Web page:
The desert landscape is spectacular, attracting a wide range of wildlife which includes emus, galahs and kangaroos, so don’t forget to watch out for these stalking through the spires. As well as providing a natural habitat for an extensive array of native animals, the national park provides a selection of bird life which can often be spotted from the Pinnacles look-out point. From here you can also appreciate the ghostly shadows formed later on in the day by the intriguing shapes of these limestones rocks, which reach up to 4 metres tall at their highest.

The Nambung National Park runs alongside the beautiful turquoise coral coast. The beaches surrounding the Pinnacles are some of the best in western Australia, offering flawless swimming and snorkelling conditions that allow you to see some of the best marine life living around the coral reef. Visitors can also try activities such as windsurfing, deep sea fishing expeditions or even off-shore cruises, where if you’re lucky there’s a chance of spotting sea lions and bottle nosed dolphins.

 

Soar above the landscape on the Skyrail Rainforest Cableway

The Skyrail Rainforest Cableway in Cairns is one of the world’s most unique rainforest experiences. You soar over the Barron Gorge National park in the Wet Tropics of Queensland’s World Heritage Area, and if you visit during the wet season that runs from December to March, the greenery glistens in the splendour of the Aussie sun.

The Skyrail Rainforest journey – which you can get on board all year round – allows you to immerse yourself in the fabric of the rainforest, giving you the chance to learn about one of the most diverse areas on earth whilst feeling right at the heart of the tropical environment. The beautiful 7.5km journey takes in both the panoramic Cairns Tropical region and the sparkling waters of the Coral Sea beyond.

The Skyrail journey takes approximately 1½ hours one way, or 2-2½ hours return, and begins at Smithfield Terminal – located just 50 minutes away from Port Douglas or 15 minutes from Cairns. As you start your journey and begin to ascend the McAlister Range, you’ll enjoy stunning coastal and rainforest views of the Coral Sea and Tropical Cairns, before you then gently start to descend into the rain forest to your first stop, the Red Peak Station.

Situated 545m above sea level, the Red Peak Station is nestled amongst the surrounding towering trees and unspoilt rainforest. Here you can walk along the 175m boardwalk, offering a relaxing way to absorb the rainforest and the grand scale of the ancient forests. Once you have explored all that Red Peak Station has to offer, you can continue your journey to Barron Falls Station.

The approach to Barron Falls provides some of the most spectacular views of the Barron Gorge, with the walkways around the station proffering various different vantage points on the Gorge and Falls. The Station is home to the state-of-the-art Rainforest Interpretation Centre, built in conjunction with the CSIRO (Australia’s scientific research organisation). The touch-screen computers, videos and tutorials allow for a visual and interactive learning experience about the rainforest environment, which enhances your enjoyment of the tour.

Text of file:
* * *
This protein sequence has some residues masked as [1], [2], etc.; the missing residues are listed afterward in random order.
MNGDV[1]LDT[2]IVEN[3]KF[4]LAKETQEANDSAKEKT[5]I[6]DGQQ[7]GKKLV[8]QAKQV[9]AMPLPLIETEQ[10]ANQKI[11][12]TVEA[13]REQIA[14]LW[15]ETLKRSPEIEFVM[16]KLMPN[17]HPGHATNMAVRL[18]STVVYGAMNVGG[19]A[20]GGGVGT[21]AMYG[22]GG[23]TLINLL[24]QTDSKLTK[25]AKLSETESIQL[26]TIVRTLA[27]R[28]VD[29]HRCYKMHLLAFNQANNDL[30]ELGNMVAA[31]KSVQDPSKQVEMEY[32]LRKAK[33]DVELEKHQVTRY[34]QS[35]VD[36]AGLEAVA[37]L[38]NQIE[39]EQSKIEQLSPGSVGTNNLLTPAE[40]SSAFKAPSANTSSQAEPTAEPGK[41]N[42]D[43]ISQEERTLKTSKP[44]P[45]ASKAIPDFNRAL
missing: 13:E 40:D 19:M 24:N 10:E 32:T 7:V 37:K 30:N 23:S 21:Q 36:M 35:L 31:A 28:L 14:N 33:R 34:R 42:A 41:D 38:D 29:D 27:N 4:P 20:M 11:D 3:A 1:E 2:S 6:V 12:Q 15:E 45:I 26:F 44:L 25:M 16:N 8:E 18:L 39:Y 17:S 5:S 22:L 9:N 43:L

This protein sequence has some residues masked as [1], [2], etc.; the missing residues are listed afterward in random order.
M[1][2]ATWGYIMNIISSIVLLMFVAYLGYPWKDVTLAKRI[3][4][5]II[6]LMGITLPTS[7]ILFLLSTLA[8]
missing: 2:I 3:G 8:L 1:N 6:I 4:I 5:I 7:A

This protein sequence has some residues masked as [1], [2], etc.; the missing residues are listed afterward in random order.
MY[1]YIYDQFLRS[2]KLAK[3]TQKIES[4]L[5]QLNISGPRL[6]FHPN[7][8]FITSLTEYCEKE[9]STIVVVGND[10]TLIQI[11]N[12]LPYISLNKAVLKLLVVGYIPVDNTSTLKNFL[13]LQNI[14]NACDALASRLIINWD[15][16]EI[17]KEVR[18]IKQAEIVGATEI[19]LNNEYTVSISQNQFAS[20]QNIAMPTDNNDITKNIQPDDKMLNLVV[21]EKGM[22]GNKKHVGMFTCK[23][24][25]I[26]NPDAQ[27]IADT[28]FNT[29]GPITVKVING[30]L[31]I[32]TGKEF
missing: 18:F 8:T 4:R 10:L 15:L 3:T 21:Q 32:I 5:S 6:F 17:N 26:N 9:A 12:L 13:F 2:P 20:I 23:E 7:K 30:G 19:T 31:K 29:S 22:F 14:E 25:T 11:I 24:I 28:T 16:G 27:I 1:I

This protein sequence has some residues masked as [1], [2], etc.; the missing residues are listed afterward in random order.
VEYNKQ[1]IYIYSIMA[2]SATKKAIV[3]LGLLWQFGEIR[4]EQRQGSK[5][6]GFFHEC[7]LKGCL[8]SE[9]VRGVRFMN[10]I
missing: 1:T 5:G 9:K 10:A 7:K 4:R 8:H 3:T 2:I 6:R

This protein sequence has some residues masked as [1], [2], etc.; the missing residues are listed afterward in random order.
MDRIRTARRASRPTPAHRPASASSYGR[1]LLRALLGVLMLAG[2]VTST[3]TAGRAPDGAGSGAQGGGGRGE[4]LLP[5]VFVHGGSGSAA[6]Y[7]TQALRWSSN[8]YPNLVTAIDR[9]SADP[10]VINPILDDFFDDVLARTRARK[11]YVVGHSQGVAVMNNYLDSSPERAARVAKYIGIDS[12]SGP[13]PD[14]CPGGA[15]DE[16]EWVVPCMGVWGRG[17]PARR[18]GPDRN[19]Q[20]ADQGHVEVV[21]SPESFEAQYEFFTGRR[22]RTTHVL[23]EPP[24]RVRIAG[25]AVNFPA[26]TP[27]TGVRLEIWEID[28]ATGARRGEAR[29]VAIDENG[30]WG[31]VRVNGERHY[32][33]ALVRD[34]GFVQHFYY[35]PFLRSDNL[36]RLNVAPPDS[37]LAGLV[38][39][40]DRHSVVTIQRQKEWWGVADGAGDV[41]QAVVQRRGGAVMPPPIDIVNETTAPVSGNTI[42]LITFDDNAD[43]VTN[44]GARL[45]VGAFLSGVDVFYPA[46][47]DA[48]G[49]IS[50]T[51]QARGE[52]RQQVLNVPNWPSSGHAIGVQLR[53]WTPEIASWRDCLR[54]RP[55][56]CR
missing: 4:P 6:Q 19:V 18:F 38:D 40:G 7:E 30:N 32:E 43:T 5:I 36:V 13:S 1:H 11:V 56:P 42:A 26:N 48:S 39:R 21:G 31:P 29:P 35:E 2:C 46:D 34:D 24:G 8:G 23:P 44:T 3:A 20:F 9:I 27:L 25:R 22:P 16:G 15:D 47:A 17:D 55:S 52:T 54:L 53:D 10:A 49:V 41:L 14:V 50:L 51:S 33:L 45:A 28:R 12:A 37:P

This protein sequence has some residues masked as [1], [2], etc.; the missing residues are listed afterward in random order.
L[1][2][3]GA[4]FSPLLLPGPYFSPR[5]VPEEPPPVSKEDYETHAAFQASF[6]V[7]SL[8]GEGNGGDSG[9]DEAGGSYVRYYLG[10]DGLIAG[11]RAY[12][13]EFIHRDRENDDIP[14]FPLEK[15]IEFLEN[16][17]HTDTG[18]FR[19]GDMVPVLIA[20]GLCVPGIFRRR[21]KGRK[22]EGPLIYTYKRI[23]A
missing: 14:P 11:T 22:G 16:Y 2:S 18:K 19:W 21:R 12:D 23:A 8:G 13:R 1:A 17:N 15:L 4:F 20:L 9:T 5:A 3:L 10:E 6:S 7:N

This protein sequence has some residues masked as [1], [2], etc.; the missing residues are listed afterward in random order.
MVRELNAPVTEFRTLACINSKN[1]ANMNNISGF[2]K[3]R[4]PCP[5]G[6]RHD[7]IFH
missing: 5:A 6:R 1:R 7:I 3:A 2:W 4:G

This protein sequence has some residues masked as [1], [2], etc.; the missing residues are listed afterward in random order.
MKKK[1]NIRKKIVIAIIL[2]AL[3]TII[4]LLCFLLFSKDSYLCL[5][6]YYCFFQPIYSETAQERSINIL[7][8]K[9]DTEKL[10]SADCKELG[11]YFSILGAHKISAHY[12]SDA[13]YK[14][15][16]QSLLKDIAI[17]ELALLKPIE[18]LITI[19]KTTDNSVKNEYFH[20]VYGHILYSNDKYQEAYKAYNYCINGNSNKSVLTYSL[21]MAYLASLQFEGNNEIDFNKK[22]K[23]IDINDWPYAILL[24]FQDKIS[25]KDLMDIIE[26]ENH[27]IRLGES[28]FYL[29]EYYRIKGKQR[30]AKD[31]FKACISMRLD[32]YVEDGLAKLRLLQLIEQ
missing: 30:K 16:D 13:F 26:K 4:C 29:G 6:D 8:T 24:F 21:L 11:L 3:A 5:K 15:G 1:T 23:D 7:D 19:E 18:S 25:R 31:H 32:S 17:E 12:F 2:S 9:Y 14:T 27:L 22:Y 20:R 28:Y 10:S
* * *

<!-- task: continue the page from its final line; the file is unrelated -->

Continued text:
The final 1.7kms to Kuranda Terminal takes just under 10 minutes and delivers you to a lovely village in the rainforest which is home to many attractions including Australia’s largest butterfly sanctuary, Kuranda Koala Gardens and a diverse range of shops and restaurants. You can return to Cairns either via the Kuranda Scenic Railway or on the Skyrail – both options will give you a spectacular final taste of the beauty of the Tropical North Queensland rainforest.

Australian Zoo celebrates first echidna births in 30 years

The first baby echidnas in almost 30 Years have been born in Taronga Zoo, keepers at the Sydney attraction have revealed.

The Zoo only recently made the announcement that three new baby echidnas, or puggles as they are better known, had been welcomed into the world – despite the fact that they had hatched from their eggs in August.

This is because the keepers wanted to monitor the early growth stages of these unique-looking creatures before going public with the news. Happily, zoo officials have now been able to announce that the three echidna babies have survived that critical period, in which they cosy up in their mother’s pouch until they grow their characteristic spines and hair for protection – both signs of good health.

The babies have opened their eyes and have been transferred to underground tunnels, where they can remain protected and warm. The zoo has also built special nursery burrows to house the new arrivals as part of its new echidna-breeding facility. The baby echidnas’ mothers will return to the burrows every few days to feed the babies whilst they develop – though most of the babies’ time will be spent sleeping! They will then be removed from the burrows early next year.

Echidnas are notoriously difficult to breed in captivity and in fact their numbers have decreased in their native Australia due to loss of habitat. The timid creatures, one of only two Australian mammals that lay eggs, are elusive and hard to observe in the wild, making it difficult to track their progress. Through the breeding program, zookeepers have been able to develop a much broader understanding of their growth and development cycle through constant monitoring.